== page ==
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Gina N. Del Tinto v. Clubcom

December 7, 2012

GINA N. DEL TINTO,
PLAINTIFF,
v.
CLUBCOM, LLC,
DEFENDANT.



The opinion of the court was delivered by: Arthur J. Schwab United States District Judge

ELECTRONICALLY FILED

MEMORANDUM ORDER RE:

PLAINTIFF'S MOTION FOR RECONSIDERATION (DOC. NO. 64)

On October 29, 2012, Defendant filed a Motion for Summary Judgment and Brief in Support in the above-captioned matter. Doc. Nos. 36, 39. Plaintiff filed her Brief in Opposition on November 8, 2012. Doc. No. 44.

This Court granted Summary Judgment to Defendant by way of an Opinion and Order both dated November 15, 2012. Doc. Nos. 61, 62. On November 20, 2012, Plaintiff filed a Motion for Reconsideration and Brief in Support. Doc. Nos. 64, 65. On November 27, 2012, Defendant filed a Response to Plaintiff's Motion for Reconsideration. Doc No. 67. The reconsideration matter is now ripe for adjudication. Plaintiff's Motion will be granted in part and denied in part.

I. Standard of Review

The purpose of a Motion for Reconsideration is to correct manifest errors of law or fact or to present newly discovered evidence. Harsco Corp. v. Zlotnicki, 779 F.2d 906, 909 (3d Cir. 1985). Generally, a Motion for Reconsideration will only be granted on one of the following three grounds: (1) if there has been an intervening change in controlling law; (2) if new evidence, which was not previously available, has become available; or (3) if it is necessary to correct a clear error of law or to prevent manifest injustice. See, Max's Seafood Cafe by Lou Ann, Inc. v. Quinteros, 176 F.3d 669, 677 (3d Cir. 1999).

A court may not grant a Motion for Reconsideration when the motion simply restyles or rehashes issues previously presented. Pahler v. City of Wilkes Barre, 207 F. Supp. 2d 341, 355 (M.D. Pa. 2001). A motion for reconsideration "addresses only factual and legal matters that the Court may have overlooked . . . . It is improper on a motion for reconsideration to ask the Court to rethink what [it] had already thought through rightly or wrongly." Glendon Energy Co. v. Borough of Glendon, 836 F. Supp. 1109, 1122 (E.D. Pa. 1993) (internal citation and quotes omitted). Because federal courts have a strong interest in the finality of judgments, motions for reconsideration should be granted sparingly. Rossi v. Schlarbaum, 600 F. Supp. 2d 650, 670 (E.D. Pa. 2009).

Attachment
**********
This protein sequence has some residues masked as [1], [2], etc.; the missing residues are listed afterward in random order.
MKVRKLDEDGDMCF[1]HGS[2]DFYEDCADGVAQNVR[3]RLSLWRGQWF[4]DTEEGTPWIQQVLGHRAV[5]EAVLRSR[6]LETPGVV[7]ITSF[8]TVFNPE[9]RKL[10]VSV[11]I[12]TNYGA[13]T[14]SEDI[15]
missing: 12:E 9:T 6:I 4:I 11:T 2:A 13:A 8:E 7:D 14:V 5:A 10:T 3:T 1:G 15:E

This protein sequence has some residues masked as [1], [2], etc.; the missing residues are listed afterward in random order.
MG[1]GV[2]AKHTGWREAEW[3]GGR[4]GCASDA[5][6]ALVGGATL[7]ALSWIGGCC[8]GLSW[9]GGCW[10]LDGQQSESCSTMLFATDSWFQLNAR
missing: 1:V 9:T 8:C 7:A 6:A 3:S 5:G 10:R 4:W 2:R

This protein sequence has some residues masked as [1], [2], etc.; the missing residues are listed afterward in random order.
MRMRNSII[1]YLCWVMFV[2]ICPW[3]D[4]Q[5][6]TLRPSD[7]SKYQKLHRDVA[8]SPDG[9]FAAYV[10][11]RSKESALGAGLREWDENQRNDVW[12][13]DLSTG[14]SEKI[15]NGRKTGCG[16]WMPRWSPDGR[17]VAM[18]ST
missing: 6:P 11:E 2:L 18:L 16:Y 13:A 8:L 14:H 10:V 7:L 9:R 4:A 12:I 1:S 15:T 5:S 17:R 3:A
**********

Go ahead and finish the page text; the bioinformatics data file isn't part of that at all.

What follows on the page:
II. Discussion

Plaintiff raises two issues before this Court, arguing that she is entitled to reconsideration of this Court's Order granting summary judgment in favor of the Defendant. Plaintiff contends that the Court made a "manifest error of law" by: (1) failing to address Count 2 of her Amended Complaint, and (2) basing a portion of its decision on an "argument" the Court raised sua sponte. The Court finds that despite Plaintiff's slight mischaracterization of Max's Seafood Cafe, the first argument Plaintiff makes is valid, but the second lacks merit.

A. Reconsideration related to Count 2 of Plaintiff's Amended Complaint Plaintiff contends that this Court in its prior Opinion (doc. no. 61) did not address whether summary judgment should be granted in favor of Defendant as to Count Two of her Amended Complaint. Count Two of Plaintiff's Amended Complaint is styled, "Count 2: ADA-Discriminatory Termination[.]" Doc. No. 24, p. 7.

Defendant contends that this Court adequately addressed Plaintiff's discriminatory termination claim set forth in Count Two by finding that Plaintiff did not possess a "disability" as that term is defined by the ADA and thus, ruled in favor of Defendant.

In its prior Opinion, the Court held first and foremost, Plaintiff did not have an ADA-definable disability. See Doc. No. 61. As noted in the Court's prior Opinion, Plaintiff readily admitted that she did not have a learning disability (nor any other mental impairment) at the time a co-worker used a perjorative term concerning Plaintiff's mental capacity. Doc. No. 61, p. 3, citing to the parties Joint Statement of Material Facts (doc. no. 60) at ¶¶ 10, 12, 17, 30. The Court's prior Opinion further noted that it is well-settled law that the ADA prohibits employers from discriminating against those individuals who have "qualified disabilities." Doc. no. 61, p. 5, citing 42 U.S.C. § 12112. Ultimately, the Court held that because Plaintiff admitted that she did not have a learning disability or other mental impairment (i.e., a "qualified disability") when she was subjected to her co-worker's use of a perjorative term related to her mental capacity, Plaintiff failed to prove her prima facie case for an ADA-based claim. Doc. No. 61, pp. 8-9.

This ruling applies to every one of Plaintiff's ADA claims set forth throughout her Amended Complaint, including Plaintiff's ADA discriminatory termination claim set forth in Count Two of her Amended Complaint. The Court's Opinion in this regard remains intact and by partially granting Plaintiff's Motion for Reconsideration, the Court ...


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